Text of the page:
IOT AND MICROSERVICES IN THE HOME, and GO FASTER REMOVE THE INHIBITORS TO INNOVATION

IOT AND MICROSERVICES IN THE HOME

IoT, the prevalence of specialized interconnected devices, has invaded business and home. The myriad of devices, hubs, and APIs has created a Tower of Babel that makes the Android phone scene seem mild. Such devices are inherently less networkreliable than previous products, primarily due to the casual attachment (convenient outlets). Add to this heterogeneous soup the security exposure that has already been exploited in DDoS attacks, and you have an environment begging for technical solutions.

We propose Asynchronous MicroServices as a solution. Borrowing a page from historical J2ME thinking and more recent implementations using IFTTT, we introduce small bridging MicroServices for the various devices. Further, also consistent with MicroServices, we keep these services very simple: They broadcast device status to an event bus, or listen for action commands to relay to the devices from the same bus. Interaction among the various IoT devices is delegated to yet another set of MicroServices.

One exemplary composite application would accept signals from motion detectors to turn on appropriate lights, or alternatively alerting the owner of unauthorized intrusion. Using the same motion detectors, lights can be dimmed and eventually turned off. Room temperatures and even audio/video gear could be adjusted as well. Using Asynchronous MicroServices, we can also set up controlled access from the outside world, rather than exposing each device with its own vulnerabilities.

Finally we wrap up talking about the challenges of implementing this in my own flat using Hue lights, Amazon Alexa, and 4th generation Apple TV. We run these MicroServices in local containers attached to the same home network. Docker support of ARM devices enables low cost redundancy as well.

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GO FASTER REMOVE THE INHIBITORS TO INNOVATION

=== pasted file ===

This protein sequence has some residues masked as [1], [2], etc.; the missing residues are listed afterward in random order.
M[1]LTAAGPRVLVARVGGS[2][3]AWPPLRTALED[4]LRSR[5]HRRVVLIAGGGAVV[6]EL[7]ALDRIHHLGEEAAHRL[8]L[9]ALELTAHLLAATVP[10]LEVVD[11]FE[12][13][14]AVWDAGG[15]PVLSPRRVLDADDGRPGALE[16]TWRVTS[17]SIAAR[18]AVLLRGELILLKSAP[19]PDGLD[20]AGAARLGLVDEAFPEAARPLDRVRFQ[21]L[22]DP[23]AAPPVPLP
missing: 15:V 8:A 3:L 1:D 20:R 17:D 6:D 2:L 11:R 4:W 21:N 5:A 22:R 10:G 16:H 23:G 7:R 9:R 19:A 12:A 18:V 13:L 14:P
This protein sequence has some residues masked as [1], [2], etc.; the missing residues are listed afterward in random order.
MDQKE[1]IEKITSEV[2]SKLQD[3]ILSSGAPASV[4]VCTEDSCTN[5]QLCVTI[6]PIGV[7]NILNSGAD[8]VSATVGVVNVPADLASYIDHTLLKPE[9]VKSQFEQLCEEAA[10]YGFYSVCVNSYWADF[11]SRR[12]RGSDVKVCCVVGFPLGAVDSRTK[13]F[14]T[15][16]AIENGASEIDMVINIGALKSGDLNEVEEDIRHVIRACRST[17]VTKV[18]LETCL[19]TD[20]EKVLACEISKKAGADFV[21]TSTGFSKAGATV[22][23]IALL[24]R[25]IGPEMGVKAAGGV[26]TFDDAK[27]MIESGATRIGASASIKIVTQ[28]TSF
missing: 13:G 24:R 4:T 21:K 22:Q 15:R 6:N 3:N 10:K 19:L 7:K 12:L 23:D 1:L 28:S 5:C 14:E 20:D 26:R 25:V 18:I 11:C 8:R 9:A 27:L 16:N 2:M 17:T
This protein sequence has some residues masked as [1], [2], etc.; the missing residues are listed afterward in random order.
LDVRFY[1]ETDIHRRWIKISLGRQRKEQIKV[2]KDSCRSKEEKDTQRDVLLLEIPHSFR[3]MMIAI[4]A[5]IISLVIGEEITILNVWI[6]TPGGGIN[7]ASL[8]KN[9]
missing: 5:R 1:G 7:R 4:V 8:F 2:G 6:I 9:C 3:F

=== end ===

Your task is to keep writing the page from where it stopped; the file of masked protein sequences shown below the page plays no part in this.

The industry is replete with fresh topics: DevOps, Cloud Computing, MicroServices, Lean Startup, Full­stack Developers, Agile Variations, and the like. Having seen all these at conferences, there is an emerging theme around all these topics: Go Faster.
 
Going faster is an old theme; I have heard it for over four decades. But the business incentives for it are more powerful than ever because competitors have become unfettered from traditional barriers:
  • Massive, free application frameworks replace expensive vendor packages
  • On­demand computing replaces expensive, pre­planned machine installations
  • World­wide access to customers through social networks replaces dedicated sales teams
So either you go faster, or a competitor will emerge who is faster.
 
In this presentation, I identify three categories of inhibitors, and suggest mitigation strategies I have employed for each one:
  • Technology inhibitors, whether dealing with legacy languages, tools, or architectures,
  • Process inhibitors, particularly daunting as shifts to faster processes run counter to the “tried and true” processes inherent in the organization, and
  • Organization inhibitors as we shake off the time­consuming waterfall structures.
Embracing the technology change is not sufficient. Going faster can be crippled if supporting IT processes are not implemented. We wrap up by addressing the impact to roles and responsibilities, a challenging and key aspect of going faster. We will delve into some detail on an implementation in a large, traditional business.

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ABOUT THE PRESENTER: FRED GEORGE

Fred George is a Developer and Co­founder at Outpace Systems, and has been writing code for over 46 years in (by his count) over 70 languages. He has delivered projects and products across his career, and in the last decade alone, has worked in the US, India, China, and the UK. He started ThoughtWorks University in Bangalore, India, based on a commercial programming training program he developed in the 90’s. An early adopter of OO and Agile.
Fred continues to impact the industry with his leading­ edge ideas, most recently advocating Micro­Service Architectures and flat team structures (under the moniker of Programmer Anarchy). Oh, and he still writes code!

 

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